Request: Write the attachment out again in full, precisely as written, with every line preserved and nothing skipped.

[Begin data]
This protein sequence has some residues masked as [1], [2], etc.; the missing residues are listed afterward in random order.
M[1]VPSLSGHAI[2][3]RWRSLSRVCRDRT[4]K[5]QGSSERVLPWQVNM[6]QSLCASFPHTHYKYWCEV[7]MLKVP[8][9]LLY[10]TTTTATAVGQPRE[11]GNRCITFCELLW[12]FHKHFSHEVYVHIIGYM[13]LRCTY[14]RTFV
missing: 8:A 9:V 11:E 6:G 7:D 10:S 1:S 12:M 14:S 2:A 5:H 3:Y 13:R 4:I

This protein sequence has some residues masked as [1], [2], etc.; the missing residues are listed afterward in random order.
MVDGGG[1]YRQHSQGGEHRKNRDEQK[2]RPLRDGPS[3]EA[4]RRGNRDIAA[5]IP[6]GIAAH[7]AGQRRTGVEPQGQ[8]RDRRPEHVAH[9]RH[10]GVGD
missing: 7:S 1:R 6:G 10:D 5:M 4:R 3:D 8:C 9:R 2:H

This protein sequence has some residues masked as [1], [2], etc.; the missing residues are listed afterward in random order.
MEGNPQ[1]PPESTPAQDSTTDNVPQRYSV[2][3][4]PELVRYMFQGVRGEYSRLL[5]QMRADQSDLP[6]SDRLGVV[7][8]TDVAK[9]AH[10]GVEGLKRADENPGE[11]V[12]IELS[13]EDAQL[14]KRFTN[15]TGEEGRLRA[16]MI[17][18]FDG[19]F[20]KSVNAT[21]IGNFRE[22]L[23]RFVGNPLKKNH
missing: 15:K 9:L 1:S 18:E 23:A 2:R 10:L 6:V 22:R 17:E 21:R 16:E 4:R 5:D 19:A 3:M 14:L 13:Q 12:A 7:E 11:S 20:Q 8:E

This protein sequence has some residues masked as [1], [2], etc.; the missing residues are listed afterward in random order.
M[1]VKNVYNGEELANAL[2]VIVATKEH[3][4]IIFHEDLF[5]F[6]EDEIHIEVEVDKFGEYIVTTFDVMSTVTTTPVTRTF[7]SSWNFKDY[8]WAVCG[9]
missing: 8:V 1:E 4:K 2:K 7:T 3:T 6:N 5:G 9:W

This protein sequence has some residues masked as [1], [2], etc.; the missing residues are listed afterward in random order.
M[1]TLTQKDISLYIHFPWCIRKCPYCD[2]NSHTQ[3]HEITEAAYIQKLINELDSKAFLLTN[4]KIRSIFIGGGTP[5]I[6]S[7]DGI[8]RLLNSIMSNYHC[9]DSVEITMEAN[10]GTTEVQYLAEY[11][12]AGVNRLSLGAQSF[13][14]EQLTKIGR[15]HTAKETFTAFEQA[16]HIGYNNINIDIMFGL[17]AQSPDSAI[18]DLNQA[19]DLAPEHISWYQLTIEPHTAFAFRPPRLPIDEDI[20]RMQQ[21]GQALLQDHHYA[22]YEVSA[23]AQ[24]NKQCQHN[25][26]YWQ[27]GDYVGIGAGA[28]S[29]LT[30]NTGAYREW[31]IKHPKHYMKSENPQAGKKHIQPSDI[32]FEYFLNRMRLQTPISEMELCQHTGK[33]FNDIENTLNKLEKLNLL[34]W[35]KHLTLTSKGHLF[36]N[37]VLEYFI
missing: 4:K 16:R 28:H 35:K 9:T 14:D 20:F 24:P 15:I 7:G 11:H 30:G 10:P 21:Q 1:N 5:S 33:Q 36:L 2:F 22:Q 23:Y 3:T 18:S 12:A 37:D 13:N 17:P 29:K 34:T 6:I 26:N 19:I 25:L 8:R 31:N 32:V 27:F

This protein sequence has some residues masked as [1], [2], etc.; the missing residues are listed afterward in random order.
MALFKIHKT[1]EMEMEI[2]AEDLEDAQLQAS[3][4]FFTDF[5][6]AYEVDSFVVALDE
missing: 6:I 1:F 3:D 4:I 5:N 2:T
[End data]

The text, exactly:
This protein sequence has some residues masked as [1], [2], etc.; the missing residues are listed afterward in random order.
M[1]VPSLSGHAI[2][3]RWRSLSRVCRDRT[4]K[5]QGSSERVLPWQVNM[6]QSLCASFPHTHYKYWCEV[7]MLKVP[8][9]LLY[10]TTTTATAVGQPRE[11]GNRCITFCELLW[12]FHKHFSHEVYVHIIGYM[13]LRCTY[14]RTFV
missing: 8:A 9:V 11:E 6:G 7:D 10:S 1:S 12:M 14:S 2:A 5:H 3:Y 13:R 4:I

This protein sequence has some residues masked as [1], [2], etc.; the missing residues are listed afterward in random order.
MVDGGG[1]YRQHSQGGEHRKNRDEQK[2]RPLRDGPS[3]EA[4]RRGNRDIAA[5]IP[6]GIAAH[7]AGQRRTGVEPQGQ[8]RDRRPEHVAH[9]RH[10]GVGD
missing: 7:S 1:R 6:G 10:D 5:M 4:R 3:D 8:C 9:R 2:H

This protein sequence has some residues masked as [1], [2], etc.; the missing residues are listed afterward in random order.
MEGNPQ[1]PPESTPAQDSTTDNVPQRYSV[2][3][4]PELVRYMFQGVRGEYSRLL[5]QMRADQSDLP[6]SDRLGVV[7][8]TDVAK[9]AH[10]GVEGLKRADENPGE[11]V[12]IELS[13]EDAQL[14]KRFTN[15]TGEEGRLRA[16]MI[17][18]FDG[19]F[20]KSVNAT[21]IGNFRE[22]L[23]RFVGNPLKKNH
missing: 15:K 9:L 1:S 18:E 23:A 2:R 10:L 6:V 22:R 17:E 21:R 16:E 4:R 5:D 19:A 3:M 14:L 13:Q 12:A 7:E 11:S 20:Q 8:E

This protein sequence has some residues masked as [1], [2], etc.; the missing residues are listed afterward in random order.
M[1]VKNVYNGEELANAL[2]VIVATKEH[3][4]IIFHEDLF[5]F[6]EDEIHIEVEVDKFGEYIVTTFDVMSTVTTTPVTRTF[7]SSWNFKDY[8]WAVCG[9]
missing: 8:V 1:E 4:K 2:K 7:T 3:T 6:N 5:G 9:W

This protein sequence has some residues masked as [1], [2], etc.; the missing residues are listed afterward in random order.
M[1]TLTQKDISLYIHFPWCIRKCPYCD[2]NSHTQ[3]HEITEAAYIQKLINELDSKAFLLTN[4]KIRSIFIGGGTP[5]I[6]S[7]DGI[8]RLLNSIMSNYHC[9]DSVEITMEAN[10]GTTEVQYLAEY[11][12]AGVNRLSLGAQSF[13][14]EQLTKIGR[15]HTAKETFTAFEQA[16]HIGYNNINIDIMFGL[17]AQSPDSAI[18]DLNQA[19]DLAPEHISWYQLTIEPHTAFAFRPPRLPIDEDI[20]RMQQ[21]GQALLQDHHYA[22]YEVSA[23]AQ[24]NKQCQHN[25][26]YWQ[27]GDYVGIGAGA[28]S[29]LT[30]NTGAYREW[31]IKHPKHYMKSENPQAGKKHIQPSDI[32]FEYFLNRMRLQTPISEMELCQHTGK[33]FNDIENTLNKLEKLNLL[34]W[35]KHLTLTSKGHLF[36]N[37]VLEYFI
missing: 4:K 16:R 28:H 35:K 9:T 14:D 20:F 24:P 15:I 7:G 11:H 30:G 10:P 21:Q 1:N 5:S 33:Q 36:L 2:F 22:Q 23:Y 3:T 18:S 12:A 37:D 13:N 17:P 29:K 34:T 6:I 26:N 19:I 25:L 8:R 31:N 32:V 27:F

This protein sequence has some residues masked as [1], [2], etc.; the missing residues are listed afterward in random order.
MALFKIHKT[1]EMEMEI[2]AEDLEDAQLQAS[3][4]FFTDF[5][6]AYEVDSFVVALDE
missing: 6:I 1:F 3:D 4:I 5:N 2:T